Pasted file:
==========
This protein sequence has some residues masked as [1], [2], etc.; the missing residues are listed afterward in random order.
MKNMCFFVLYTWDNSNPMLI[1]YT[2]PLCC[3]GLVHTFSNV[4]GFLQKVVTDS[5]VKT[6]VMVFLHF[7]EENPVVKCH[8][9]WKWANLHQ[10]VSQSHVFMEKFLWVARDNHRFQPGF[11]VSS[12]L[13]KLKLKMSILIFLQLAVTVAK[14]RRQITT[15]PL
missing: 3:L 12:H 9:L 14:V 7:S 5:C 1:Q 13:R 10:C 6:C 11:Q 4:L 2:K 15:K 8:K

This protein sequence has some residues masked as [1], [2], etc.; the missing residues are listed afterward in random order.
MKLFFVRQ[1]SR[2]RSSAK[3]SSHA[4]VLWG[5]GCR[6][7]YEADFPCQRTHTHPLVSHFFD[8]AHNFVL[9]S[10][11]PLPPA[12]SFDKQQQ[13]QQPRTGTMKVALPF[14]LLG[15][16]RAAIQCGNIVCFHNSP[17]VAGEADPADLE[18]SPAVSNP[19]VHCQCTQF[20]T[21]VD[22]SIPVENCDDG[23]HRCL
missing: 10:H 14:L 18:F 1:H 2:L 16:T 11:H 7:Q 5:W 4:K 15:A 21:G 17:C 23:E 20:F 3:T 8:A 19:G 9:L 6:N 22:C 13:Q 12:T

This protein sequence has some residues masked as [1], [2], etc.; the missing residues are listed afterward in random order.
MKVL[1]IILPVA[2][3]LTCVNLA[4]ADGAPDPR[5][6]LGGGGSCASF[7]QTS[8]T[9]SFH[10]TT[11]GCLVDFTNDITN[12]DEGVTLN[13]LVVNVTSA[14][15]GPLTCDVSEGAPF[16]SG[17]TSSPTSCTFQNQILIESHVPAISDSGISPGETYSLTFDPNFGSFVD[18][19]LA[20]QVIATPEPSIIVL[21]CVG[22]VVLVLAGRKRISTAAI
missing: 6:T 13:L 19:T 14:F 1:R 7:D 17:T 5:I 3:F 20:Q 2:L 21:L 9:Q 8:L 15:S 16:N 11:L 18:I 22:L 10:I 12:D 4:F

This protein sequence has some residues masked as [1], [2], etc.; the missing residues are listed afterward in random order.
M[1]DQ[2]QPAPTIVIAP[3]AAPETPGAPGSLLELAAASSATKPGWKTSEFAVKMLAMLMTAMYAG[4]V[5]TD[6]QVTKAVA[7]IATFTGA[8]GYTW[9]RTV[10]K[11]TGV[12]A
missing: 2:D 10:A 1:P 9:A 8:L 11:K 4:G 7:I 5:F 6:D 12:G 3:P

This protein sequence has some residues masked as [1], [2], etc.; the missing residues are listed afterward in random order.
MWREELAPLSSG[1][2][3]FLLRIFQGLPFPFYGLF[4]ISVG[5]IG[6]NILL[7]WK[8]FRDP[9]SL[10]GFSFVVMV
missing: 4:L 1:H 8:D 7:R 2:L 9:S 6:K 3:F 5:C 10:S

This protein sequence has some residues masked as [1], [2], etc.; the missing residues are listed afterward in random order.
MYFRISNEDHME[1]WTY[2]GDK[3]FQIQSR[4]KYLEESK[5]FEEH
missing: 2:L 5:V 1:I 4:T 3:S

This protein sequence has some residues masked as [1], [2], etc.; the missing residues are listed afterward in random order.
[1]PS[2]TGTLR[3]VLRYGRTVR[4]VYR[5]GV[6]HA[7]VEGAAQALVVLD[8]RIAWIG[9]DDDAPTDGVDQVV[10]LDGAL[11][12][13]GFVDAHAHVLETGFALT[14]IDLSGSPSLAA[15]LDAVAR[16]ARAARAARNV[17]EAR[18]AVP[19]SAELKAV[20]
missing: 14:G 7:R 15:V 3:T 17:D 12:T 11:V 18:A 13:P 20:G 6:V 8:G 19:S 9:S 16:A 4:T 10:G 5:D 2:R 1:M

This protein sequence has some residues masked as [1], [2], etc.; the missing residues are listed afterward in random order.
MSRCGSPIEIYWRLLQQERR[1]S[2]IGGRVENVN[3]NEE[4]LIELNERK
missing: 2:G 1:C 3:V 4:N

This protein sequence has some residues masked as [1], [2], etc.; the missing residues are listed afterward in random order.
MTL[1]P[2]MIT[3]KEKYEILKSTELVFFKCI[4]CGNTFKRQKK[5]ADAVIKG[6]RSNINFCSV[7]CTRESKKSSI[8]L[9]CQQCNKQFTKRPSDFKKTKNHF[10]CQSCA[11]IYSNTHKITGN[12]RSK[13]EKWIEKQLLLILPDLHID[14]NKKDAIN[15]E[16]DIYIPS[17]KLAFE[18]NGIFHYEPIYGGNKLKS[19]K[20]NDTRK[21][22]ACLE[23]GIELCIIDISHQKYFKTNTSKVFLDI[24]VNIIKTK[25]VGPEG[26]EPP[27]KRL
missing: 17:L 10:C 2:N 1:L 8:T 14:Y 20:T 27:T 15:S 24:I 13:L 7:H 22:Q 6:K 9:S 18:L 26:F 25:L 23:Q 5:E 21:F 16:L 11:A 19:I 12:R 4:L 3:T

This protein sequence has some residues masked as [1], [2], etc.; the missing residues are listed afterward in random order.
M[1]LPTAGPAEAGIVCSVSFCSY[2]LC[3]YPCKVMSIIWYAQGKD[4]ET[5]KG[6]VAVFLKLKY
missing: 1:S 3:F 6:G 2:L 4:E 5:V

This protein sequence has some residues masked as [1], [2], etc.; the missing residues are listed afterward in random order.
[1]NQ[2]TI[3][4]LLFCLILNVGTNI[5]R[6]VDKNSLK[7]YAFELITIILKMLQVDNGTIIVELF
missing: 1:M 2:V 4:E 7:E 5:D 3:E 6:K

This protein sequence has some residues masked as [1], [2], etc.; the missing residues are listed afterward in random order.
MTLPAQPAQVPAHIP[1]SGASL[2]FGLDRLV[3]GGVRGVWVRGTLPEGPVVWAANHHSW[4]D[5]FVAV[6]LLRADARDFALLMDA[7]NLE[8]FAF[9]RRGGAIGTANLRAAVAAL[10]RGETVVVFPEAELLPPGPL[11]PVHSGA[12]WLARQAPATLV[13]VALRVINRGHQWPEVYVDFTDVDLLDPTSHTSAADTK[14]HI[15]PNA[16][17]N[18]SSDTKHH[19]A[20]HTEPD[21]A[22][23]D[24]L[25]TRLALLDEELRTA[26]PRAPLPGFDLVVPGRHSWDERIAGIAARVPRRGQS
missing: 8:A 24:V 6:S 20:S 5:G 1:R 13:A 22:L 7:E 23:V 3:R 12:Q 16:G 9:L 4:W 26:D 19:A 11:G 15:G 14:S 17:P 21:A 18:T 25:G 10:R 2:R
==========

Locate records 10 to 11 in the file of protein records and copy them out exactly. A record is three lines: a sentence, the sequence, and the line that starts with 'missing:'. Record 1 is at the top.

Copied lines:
This protein sequence has some residues masked as [1], [2], etc.; the missing residues are listed afterward in random order.
M[1]LPTAGPAEAGIVCSVSFCSY[2]LC[3]YPCKVMSIIWYAQGKD[4]ET[5]KG[6]VAVFLKLKY
missing: 1:S 3:F 6:G 2:L 4:E 5:V

This protein sequence has some residues masked as [1], [2], etc.; the missing residues are listed afterward in random order.
[1]NQ[2]TI[3][4]LLFCLILNVGTNI[5]R[6]VDKNSLK[7]YAFELITIILKMLQVDNGTIIVELF
missing: 1:M 2:V 4:E 7:E 5:D 3:E 6:K